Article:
From garbage to garden. It’s Compost Time!

Last Saturday we, that’s the SEA team together with Abdulla and Naima from JMJV, went to the Practical Permaculture Institute (PPI) to learn more about composting. This knowledge we intend to use primarily to improve the compost production at the Vikokotoni Environment Society (JMJV).

John, from Practical Permaculture Institute tought us how to build and maintain a compost pile

It’s one of our main partners, and is a Zanzibar based NGO that seeks to reduce pollution by promoting environmental awareness and sustainable waste management. The members of this highly-motivated group have engaged in daily clean-ups of the streets and waterways. As they collect a lot of organic waste and also grow vegetables, they started to make their own compost. So the composting workshop that the PPI offered was a great opportunity for JMJV participants to improve their skills, and produce even better compost! After arriving at the PPI around 9am we got to know John, who was leading the workshop, and the other 13 participants including gardeners and volunteers. After a nice breakfast John took us through the PPI area and explained a few things about PPI itself and their garden. He also gave us an insight in the circumstances at the Permaculture Institute including the composting toilets and reused drain water.

The first layer of a compost pile should constist of 5 – 10 cm of dry sticks

After some theory we came to three compost piles. There was enough space left for us to make a new one with rectangular outline already drawn on the ground. The first thing to do was to collect organic material such as sticks, dry and fresh leaves, ash, manure and food leftovers.

After collection we started with the first layer of our compost pile consisting of 5 to 10 cm of sticks. Then we added another 5 to 10 cm dry leaves and 5 to 10 cm fresh leaves. On the top of it we spread a little bit ash, 2 to 3 cm manure and another layer of food leftovers. After a good portion of water we repeated all of those steps three times. Now the compost was almost ready. Last but not least we stuck a bigger branch into the compost heap in order to examine its water content as well as the heat which indicates how successfully the process of composting works. After 14 days the compost should be turned. Afterwards it should be turned again every 2-3 days.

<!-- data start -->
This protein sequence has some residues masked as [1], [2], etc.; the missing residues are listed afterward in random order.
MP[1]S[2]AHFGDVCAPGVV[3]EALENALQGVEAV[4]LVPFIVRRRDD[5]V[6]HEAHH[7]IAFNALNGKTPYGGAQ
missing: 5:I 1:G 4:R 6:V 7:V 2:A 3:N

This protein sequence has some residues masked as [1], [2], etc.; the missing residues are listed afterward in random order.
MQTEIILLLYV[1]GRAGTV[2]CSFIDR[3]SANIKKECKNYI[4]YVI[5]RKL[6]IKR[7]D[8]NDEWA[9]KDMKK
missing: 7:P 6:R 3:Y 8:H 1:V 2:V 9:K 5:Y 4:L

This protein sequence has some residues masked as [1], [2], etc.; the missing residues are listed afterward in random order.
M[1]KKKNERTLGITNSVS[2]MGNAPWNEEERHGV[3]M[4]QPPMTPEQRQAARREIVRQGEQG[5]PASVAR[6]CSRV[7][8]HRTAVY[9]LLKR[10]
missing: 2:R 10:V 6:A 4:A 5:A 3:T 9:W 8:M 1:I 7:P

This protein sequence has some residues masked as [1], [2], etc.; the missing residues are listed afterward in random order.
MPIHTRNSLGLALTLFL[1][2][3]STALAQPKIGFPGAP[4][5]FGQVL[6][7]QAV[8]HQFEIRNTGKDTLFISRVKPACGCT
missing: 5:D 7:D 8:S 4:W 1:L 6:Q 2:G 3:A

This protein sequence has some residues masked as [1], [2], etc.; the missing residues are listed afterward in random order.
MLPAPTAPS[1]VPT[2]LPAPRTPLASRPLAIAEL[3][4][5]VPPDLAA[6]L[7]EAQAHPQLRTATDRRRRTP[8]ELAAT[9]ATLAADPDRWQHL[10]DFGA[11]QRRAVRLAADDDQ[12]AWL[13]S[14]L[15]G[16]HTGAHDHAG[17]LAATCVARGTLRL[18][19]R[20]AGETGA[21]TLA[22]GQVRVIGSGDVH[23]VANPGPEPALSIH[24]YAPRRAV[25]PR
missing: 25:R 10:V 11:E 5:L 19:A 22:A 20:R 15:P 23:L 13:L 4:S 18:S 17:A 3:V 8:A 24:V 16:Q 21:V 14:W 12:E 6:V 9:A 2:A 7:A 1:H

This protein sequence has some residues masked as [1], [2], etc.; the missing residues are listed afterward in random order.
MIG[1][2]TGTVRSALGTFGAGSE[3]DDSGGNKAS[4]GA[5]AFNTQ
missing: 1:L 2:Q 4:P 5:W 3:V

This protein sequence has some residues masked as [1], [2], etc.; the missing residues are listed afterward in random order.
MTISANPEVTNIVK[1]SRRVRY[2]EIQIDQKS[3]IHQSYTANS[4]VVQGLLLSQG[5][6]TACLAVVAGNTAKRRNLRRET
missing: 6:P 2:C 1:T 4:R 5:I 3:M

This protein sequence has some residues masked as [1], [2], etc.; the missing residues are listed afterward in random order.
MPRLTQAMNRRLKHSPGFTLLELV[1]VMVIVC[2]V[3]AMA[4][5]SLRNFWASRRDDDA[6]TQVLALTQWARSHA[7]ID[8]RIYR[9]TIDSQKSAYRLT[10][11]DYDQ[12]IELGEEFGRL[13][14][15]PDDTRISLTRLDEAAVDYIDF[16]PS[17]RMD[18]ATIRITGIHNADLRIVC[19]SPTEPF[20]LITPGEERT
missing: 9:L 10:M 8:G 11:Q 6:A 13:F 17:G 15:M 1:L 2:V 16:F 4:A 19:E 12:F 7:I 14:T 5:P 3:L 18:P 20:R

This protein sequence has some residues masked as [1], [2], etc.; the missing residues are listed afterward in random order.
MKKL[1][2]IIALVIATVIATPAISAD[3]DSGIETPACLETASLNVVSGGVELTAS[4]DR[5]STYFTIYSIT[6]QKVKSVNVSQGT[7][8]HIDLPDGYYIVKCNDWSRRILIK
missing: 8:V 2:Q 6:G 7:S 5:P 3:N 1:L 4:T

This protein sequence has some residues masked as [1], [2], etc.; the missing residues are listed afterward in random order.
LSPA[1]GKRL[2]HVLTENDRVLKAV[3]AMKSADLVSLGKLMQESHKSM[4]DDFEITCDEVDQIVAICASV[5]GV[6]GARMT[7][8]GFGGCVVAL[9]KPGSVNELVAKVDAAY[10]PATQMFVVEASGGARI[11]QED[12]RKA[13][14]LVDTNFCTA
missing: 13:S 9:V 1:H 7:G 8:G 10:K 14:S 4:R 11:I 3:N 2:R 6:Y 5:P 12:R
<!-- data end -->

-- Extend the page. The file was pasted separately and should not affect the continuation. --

There it was. Our completed compost pile. It was quite nice to learn in such practical way. If you are interested in composting as well, check the website of Practical Permaculture Institute! They offer such workshops every month. For anyone with a garden, this is an easy and extremely economical way to supply yourself with compost, and cut down on waste going into landfill.

On top of the greenleaves we spreaded a thin layer of ashes

Abdallah from JMJV brought the manure for our pile

John, our teacher, adding a stick for heat and water content examination